Interesting Session on Historical Research at the Academy of Management

19 06 2019

Session Type: Symposium
Program Session: 1675 | Submission: 11526 | Sponsor(s): (OMT)
Scheduled: Tuesday, Aug 13 2019 8:00AM – 9:30AM at Boston Hynes Convention Center in 103

Advancing New Understandings of History in the Management Field
Advancing New Understandings of History PracticeInternationalResearch

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Kunyuan Qiao, Cornell U.
Christopher Marquis, Cornell U.
Joerg Sydow, Freie U. Berlin
Florian Stache, Freie U. Berlin
Christopher W. J. Steele, U. of Alberta
Milo Shaoqing Wang, U. of Alberta
Paul Ingram, Columbia U.
Brian Silverman, U. of Toronto
Rodolphe Durand, HEC Paris
Andrew Sarta, Ivey Business School
Jean-Philippe Vergne, Ivey Business School
Howard Aldrich, U. of North Carolina

Scholars in the management field have been increasingly interested in how historical factors and processes affect current organizational behaviors and have called for a fuller integration of a historical perspective into organization and management theory. This symposium brings together a diverse set of papers that explore different ways through which history affects the present and provide implications for future research and practice. Specifically, the first paper extends path dependence theory by proposing a model of path-breaking organizational change and elaborating how paths can change. The second paper illustrates how the institutional logics perspective can help better integrate history into organizational research via historical contextualization, recognition of the constitutive power of history and histories, and a focus on how history-making is itself historically situated. The third paper develops the concept of moral cover in network research and applies history-based research methods to issues of strategy and organization. The fourth article reviews and reconceptualizes adaptation as a typical way to leverage history. The last article builds a more systematic understanding of how history matters by developing a typology that includes two types of historical formation conditions and three types of subsequent evolutionary processes. As a set, the papers offer new insights into how organization and management theories are affected by historical processes and shed new light on management history research.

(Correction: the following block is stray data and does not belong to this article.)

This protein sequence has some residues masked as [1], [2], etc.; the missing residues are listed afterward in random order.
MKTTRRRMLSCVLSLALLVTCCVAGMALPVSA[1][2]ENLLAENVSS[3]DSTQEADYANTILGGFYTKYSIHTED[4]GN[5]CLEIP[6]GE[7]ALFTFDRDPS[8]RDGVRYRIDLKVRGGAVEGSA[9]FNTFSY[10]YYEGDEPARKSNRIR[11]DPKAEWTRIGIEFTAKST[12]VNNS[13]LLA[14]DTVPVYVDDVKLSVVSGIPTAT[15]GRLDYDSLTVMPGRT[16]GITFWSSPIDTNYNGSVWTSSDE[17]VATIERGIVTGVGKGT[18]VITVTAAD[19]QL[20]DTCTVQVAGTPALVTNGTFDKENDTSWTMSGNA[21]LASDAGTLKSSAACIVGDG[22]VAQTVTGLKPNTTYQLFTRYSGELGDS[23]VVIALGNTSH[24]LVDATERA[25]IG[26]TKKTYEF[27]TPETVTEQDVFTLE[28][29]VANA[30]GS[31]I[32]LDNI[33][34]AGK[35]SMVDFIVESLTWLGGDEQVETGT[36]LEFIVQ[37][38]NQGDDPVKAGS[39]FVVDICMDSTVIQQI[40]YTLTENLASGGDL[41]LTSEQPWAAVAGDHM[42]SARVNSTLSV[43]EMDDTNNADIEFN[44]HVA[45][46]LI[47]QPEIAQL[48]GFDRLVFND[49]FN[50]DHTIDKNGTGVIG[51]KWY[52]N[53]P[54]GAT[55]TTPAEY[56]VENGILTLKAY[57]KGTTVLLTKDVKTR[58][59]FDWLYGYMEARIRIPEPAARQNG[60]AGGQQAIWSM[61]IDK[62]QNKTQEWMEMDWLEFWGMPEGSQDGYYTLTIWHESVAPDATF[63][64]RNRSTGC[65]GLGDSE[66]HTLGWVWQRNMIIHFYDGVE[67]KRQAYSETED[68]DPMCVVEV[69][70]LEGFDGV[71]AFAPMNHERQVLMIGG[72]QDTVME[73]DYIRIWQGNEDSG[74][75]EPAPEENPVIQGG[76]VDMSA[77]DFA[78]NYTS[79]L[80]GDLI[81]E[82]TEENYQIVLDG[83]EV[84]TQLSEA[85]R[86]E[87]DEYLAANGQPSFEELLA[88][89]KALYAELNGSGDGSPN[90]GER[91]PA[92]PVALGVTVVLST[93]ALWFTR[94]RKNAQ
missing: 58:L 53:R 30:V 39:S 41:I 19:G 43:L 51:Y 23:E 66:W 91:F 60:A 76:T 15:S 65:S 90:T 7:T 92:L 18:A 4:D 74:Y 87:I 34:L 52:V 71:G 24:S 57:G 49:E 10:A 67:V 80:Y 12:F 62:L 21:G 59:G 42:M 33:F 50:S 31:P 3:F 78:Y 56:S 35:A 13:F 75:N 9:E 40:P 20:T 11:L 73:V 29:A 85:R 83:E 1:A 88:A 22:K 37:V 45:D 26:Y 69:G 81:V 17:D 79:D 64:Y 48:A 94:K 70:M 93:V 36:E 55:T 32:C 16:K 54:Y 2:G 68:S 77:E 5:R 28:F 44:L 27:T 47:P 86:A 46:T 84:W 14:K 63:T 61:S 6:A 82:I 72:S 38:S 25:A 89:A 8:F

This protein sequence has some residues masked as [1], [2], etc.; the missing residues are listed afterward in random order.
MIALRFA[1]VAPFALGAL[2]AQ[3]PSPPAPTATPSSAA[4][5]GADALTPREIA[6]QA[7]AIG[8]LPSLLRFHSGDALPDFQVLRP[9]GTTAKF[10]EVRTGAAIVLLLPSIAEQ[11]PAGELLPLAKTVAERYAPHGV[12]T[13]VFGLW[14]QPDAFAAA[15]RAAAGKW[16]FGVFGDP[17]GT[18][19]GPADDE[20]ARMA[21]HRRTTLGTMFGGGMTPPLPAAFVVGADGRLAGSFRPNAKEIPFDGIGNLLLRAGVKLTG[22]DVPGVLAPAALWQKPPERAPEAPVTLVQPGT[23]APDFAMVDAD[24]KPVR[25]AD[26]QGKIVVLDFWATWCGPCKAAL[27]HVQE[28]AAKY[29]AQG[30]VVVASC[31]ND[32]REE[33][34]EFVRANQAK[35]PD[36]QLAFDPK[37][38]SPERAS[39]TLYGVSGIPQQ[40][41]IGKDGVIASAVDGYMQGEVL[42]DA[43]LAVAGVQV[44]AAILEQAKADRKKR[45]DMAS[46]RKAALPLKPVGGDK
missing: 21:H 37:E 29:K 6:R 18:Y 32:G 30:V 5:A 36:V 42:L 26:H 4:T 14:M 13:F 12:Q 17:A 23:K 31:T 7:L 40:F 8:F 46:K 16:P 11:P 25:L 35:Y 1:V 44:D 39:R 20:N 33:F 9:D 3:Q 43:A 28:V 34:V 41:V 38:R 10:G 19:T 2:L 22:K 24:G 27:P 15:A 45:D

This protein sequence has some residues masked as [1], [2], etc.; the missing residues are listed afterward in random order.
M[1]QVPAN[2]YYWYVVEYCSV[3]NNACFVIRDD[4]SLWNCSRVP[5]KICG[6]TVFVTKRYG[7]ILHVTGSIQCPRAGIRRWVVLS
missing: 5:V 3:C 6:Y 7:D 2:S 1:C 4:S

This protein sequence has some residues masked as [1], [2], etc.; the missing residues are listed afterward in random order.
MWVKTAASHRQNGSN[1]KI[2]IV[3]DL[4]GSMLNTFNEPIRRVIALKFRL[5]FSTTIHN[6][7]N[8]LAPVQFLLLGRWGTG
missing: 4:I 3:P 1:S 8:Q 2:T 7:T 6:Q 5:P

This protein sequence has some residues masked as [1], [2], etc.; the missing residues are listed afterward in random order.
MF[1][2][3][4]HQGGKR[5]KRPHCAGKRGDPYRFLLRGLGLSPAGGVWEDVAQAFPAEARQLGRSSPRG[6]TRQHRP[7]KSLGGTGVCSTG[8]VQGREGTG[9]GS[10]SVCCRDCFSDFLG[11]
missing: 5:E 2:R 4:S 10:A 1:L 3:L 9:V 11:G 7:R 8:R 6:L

Breaking a Path by Creating a New One–Insights from a Healthcare Setting
Joerg Sydow, Freie U. Berlin
Florian Stache, Freie U. Berlin

The Logics of History, and the Historicity of Logics
Christopher W. J. Steele, U. of Alberta
Milo Shaoqing Wang, U. of Alberta

Friends in the Right Places: The Influence of Slave-Trading Quakers on Network Partners (1750-1807)
Paul Ingram, Columbia U.
Brian Silverman, U. of Toronto

Reset: Stock-Taking and Rethinking Organizational Adaptation as Congruence
Rodolphe Durand, HEC Paris
Andrew Sarta, Ivey Business School
Jean-philippe Vergne, Ivey Business School

How History Matters
View Sessions for this Participant Presenter: Christopher Marquis, Cornell U.
View Sessions for this Participant Presenter: Kunyuan Qiao, Cornell U.


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15 07 2019
Steph

Reblogged this on Organizational History Network and commented:
Reblogged from The Past Speaks:

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